Thursday, August 29, 2013

People should be aware

I usually avoid putting up articles and such as a blog but this really broke my heart and I really feel like there is a need to share it. I received an email today from an organization that I follow called World Watch. Their goal is to be a voice for the little guy that seems to be constantly drowned out by many different people. It is mostly a Christian organization and the look out for those types of groups; however, don't let that turn you off to this post. For those of you that might not be Christian and find yourself on this blog it is still important for you to read. It is about the Syrian conflict and it shows that there are other factors that are involved. There are not just the 'rebels' and Assad's regime. There are other people caught in the cross fire. Some of them find safety under Assad's banner. Most of these are about non combatants. Anyway, here is the email. It is another viewpoint on this matter.

"Viewpoint: A troubling call from Syria

Nuri Kino is a Sweden-based independent journalist. His report, titled ”The Camp,” which examined the construction of a massive refugee camp for Syrian Christians inside Turkey, appeared May 5 at World Watch Monitor.

Aug. 26

Early this morning I received a phone call from Mary, a friend in Sweden who was born in Syria. She wanted me to check my Facebook account. A young Syrian woman, Nour, wanted to become friends with me. I accepted the request. A minute later, Nour wrote me her first message. She had pictures from Tabqa, a town that was totally emptied of Christian Assyrians. Nour also had the contact information of victims of fundamentalist Islam. They, the victims, want the world to know what has happened to them. A group of non-Syrian Mujahedeen drove them out of their homes.The message from the perpetrators was ”convert to Islam or leave”. I called one of the victims, and heard horrifying stories about religious and ethnic cleansing.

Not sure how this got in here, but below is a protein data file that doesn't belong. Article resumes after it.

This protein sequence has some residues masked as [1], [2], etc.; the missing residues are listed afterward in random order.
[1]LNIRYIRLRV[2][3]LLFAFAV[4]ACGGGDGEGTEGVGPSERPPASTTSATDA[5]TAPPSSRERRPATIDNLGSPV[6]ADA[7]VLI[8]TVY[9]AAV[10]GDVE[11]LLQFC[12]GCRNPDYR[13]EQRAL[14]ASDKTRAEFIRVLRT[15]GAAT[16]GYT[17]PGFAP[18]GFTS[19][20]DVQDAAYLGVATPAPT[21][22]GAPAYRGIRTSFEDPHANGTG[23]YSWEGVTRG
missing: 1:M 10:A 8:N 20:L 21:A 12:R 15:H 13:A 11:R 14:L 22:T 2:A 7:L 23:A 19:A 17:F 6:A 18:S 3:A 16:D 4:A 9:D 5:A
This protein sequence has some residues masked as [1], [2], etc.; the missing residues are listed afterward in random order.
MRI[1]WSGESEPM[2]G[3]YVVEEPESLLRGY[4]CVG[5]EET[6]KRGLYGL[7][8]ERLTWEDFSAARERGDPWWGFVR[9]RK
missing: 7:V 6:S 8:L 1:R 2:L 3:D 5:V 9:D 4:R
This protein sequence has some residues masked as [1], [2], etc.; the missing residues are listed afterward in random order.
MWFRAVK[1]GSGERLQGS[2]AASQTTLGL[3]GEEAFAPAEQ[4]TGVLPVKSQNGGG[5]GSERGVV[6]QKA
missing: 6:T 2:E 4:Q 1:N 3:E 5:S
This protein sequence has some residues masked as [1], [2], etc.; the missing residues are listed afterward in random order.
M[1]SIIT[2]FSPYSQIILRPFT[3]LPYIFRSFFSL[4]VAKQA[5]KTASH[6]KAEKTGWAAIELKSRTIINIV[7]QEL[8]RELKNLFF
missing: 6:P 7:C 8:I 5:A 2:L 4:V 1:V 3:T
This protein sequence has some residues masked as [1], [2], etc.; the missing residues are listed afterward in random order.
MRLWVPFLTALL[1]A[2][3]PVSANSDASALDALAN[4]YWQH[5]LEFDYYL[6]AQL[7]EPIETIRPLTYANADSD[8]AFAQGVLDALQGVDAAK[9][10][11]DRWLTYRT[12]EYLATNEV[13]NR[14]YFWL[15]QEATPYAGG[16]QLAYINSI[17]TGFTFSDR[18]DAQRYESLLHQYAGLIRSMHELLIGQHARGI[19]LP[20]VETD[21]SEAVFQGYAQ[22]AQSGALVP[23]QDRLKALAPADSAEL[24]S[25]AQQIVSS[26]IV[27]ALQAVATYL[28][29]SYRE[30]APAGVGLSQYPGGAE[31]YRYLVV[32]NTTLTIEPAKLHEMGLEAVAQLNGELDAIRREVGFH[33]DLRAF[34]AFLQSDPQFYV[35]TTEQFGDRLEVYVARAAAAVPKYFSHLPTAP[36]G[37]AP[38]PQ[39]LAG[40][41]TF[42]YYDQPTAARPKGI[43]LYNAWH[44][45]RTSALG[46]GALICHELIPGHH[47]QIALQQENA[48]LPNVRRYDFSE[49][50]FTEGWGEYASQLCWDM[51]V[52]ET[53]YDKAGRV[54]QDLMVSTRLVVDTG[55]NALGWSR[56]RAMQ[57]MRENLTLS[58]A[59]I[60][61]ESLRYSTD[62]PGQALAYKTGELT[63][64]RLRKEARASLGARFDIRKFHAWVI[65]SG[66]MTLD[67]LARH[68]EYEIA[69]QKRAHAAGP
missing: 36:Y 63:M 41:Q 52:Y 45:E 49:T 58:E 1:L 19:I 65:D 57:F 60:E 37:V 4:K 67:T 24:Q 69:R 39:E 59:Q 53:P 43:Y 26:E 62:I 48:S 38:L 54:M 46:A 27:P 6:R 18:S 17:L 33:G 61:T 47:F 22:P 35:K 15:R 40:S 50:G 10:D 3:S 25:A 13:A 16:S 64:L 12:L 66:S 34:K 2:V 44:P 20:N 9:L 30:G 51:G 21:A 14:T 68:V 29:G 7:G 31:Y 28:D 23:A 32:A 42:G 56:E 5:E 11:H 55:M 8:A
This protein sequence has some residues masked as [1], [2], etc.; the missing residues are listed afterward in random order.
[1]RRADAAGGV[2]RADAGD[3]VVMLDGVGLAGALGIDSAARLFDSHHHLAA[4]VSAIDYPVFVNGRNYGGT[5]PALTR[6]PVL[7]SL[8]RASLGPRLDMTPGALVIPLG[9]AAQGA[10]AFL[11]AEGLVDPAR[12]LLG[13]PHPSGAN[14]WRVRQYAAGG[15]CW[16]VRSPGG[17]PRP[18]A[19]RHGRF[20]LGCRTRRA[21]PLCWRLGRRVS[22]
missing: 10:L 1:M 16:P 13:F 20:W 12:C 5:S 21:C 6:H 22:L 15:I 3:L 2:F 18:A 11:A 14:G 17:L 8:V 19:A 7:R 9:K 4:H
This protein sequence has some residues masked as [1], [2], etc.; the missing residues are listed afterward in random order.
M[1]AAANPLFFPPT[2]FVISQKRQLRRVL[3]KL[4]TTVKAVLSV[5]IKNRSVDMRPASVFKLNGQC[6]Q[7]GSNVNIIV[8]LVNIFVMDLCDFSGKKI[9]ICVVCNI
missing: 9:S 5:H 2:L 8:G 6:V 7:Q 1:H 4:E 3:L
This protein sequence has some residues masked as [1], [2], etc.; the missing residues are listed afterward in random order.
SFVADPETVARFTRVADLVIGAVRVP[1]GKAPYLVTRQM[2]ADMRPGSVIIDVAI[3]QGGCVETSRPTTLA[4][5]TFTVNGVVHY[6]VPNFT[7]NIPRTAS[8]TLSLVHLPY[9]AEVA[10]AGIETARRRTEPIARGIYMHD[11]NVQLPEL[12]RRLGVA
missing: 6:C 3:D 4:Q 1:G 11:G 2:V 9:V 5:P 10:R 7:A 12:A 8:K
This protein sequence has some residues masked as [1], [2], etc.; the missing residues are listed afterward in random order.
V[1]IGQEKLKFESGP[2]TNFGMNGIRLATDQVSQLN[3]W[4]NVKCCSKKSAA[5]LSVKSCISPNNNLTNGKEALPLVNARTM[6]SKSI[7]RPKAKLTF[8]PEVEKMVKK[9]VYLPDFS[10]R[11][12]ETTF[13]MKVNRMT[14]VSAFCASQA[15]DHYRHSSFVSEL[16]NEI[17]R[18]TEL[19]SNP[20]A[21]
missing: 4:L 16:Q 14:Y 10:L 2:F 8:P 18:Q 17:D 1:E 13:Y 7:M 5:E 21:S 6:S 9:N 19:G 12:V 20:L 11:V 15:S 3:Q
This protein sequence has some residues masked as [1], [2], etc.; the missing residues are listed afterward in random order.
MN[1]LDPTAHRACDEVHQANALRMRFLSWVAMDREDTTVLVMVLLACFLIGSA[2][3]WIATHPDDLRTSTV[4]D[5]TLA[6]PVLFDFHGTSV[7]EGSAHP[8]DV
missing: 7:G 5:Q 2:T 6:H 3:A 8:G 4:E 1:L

Christians in Syria are a vulnerable group. They comprise approximately 12 percent of the population. Tabqa used to be a modern city with cinemas, hairdressers, fashion boutiques and restaurants. Now it is driven by men in beards who no longer allow any of that.

An hour after my interview with that refugee, US Secretary of State John Kerry declared ”there must be accountability” on behalf of the victims of a chemical weapon attack. Considering all the evidence emerging from witnesses, from images, from human-rights groups and from medical information provided by Doctors Without Borders, Kerry said ”these all strongly indicate” that ”chemical weapons were used in Syria,” and that they were fired by the Syrian government.

Doctors Without Borders didn't  appreciate its medical reports being used as a justification for possible military action. It issued a statement stressing that only ”an independent investigation” can determine whether the hundreds of bodies arriving at hospitals Aug. 21 were killed by chemical weapons, and that the organization has not placed blame anywhere.